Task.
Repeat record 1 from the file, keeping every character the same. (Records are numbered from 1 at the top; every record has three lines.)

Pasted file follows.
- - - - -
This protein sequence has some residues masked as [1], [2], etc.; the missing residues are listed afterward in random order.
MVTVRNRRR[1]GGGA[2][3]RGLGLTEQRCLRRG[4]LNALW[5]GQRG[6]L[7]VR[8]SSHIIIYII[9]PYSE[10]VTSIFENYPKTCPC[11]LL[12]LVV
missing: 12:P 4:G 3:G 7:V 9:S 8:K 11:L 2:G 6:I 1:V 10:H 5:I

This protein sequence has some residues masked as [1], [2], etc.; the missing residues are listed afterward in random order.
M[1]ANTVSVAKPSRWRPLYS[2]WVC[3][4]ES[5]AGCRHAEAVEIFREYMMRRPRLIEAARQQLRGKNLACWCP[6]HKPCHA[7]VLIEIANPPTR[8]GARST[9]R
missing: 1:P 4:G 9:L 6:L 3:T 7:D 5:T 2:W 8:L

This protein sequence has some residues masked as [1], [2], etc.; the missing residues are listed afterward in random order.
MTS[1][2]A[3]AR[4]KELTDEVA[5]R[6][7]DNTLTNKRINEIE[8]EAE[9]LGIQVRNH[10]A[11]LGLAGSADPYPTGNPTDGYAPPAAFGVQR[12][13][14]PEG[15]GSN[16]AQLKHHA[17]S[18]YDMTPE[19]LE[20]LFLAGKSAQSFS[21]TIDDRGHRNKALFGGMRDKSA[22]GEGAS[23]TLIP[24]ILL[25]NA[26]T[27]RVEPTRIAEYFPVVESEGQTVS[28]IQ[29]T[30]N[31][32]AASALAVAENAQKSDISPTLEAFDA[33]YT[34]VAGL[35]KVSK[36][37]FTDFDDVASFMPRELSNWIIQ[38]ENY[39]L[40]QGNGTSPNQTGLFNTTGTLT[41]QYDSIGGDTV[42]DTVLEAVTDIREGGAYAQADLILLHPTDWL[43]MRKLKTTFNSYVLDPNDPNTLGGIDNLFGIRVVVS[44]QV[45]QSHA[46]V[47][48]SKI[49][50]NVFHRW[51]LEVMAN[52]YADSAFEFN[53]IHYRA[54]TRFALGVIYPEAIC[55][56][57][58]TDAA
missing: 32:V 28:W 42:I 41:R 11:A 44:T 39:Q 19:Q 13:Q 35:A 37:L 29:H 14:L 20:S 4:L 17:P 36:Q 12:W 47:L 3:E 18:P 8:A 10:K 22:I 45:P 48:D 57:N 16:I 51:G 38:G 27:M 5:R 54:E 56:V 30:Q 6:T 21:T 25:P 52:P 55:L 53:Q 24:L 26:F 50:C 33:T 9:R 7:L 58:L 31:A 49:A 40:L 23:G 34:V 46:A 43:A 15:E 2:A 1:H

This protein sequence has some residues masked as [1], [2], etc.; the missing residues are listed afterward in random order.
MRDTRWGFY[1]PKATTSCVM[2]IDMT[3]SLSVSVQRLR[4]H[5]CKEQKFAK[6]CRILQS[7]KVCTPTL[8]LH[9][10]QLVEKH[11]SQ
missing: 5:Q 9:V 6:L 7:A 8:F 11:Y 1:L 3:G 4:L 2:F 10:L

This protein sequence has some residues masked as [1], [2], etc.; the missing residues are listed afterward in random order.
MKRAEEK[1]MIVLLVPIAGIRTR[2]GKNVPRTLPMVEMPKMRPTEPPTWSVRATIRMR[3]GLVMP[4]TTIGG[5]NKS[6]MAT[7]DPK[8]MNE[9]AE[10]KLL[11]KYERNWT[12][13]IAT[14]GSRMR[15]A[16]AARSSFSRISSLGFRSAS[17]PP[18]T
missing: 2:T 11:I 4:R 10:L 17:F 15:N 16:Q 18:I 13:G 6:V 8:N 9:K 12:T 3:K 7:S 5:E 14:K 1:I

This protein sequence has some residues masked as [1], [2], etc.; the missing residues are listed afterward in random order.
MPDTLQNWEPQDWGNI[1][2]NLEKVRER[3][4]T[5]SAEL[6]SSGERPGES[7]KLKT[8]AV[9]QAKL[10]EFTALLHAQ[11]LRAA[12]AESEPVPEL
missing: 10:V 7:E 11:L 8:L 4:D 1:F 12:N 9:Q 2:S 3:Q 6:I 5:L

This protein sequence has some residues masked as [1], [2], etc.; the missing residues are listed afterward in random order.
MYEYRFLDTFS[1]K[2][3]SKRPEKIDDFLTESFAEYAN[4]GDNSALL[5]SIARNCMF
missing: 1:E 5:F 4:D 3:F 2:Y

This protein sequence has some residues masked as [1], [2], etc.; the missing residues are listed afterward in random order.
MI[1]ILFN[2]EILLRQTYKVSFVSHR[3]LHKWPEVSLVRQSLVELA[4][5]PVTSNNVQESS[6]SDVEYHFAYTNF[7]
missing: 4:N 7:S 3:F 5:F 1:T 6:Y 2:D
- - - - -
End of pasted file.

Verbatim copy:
This protein sequence has some residues masked as [1], [2], etc.; the missing residues are listed afterward in random order.
MVTVRNRRR[1]GGGA[2][3]RGLGLTEQRCLRRG[4]LNALW[5]GQRG[6]L[7]VR[8]SSHIIIYII[9]PYSE[10]VTSIFENYPKTCPC[11]LL[12]LVV
missing: 12:P 4:G 3:G 7:V 9:S 8:K 11:L 2:G 6:I 1:V 10:H 5:I